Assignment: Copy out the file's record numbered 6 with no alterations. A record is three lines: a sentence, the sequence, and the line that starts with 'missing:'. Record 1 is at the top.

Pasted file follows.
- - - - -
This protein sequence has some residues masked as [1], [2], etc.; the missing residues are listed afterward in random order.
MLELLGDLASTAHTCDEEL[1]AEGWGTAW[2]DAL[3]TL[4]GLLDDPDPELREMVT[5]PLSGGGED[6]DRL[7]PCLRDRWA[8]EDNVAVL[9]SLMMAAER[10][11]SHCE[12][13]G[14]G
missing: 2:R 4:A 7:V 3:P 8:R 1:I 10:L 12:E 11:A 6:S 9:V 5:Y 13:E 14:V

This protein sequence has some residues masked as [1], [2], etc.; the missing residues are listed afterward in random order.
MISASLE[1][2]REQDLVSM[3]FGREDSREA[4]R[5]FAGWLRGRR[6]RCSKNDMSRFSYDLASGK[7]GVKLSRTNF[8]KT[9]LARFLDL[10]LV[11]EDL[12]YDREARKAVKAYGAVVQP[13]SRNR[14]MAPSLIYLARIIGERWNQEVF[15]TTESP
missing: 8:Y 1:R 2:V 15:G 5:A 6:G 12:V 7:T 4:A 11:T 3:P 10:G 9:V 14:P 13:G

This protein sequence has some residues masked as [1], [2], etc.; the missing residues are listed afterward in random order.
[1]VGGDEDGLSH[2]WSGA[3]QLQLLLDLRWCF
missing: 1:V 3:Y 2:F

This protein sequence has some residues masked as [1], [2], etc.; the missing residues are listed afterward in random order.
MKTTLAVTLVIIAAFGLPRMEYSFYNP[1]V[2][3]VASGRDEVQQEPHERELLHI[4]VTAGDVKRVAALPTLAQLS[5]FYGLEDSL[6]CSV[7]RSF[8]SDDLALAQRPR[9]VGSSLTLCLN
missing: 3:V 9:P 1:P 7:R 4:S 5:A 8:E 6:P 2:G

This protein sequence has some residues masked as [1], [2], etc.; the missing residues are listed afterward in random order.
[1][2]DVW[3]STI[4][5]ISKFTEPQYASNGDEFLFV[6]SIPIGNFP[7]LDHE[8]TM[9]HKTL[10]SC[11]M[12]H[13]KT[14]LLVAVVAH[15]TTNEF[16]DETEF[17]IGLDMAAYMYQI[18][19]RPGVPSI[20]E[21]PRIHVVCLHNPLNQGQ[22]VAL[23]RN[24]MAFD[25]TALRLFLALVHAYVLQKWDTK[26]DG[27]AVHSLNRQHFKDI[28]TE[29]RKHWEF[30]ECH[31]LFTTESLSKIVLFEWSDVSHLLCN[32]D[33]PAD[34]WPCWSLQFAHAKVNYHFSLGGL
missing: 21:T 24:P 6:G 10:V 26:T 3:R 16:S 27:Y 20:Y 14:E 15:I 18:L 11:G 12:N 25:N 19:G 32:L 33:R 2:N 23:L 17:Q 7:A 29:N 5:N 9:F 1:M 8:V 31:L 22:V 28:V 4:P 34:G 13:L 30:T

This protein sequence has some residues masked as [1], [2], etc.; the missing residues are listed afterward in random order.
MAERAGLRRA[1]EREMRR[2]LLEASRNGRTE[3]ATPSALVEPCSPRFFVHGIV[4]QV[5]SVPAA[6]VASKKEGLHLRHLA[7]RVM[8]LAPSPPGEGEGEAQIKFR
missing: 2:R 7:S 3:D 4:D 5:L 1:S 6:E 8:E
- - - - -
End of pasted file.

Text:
This protein sequence has some residues masked as [1], [2], etc.; the missing residues are listed afterward in random order.
MAERAGLRRA[1]EREMRR[2]LLEASRNGRTE[3]ATPSALVEPCSPRFFVHGIV[4]QV[5]SVPAA[6]VASKKEGLHLRHLA[7]RVM[8]LAPSPPGEGEGEAQIKFR
missing: 2:R 7:S 3:D 4:D 5:L 1:S 6:E 8:E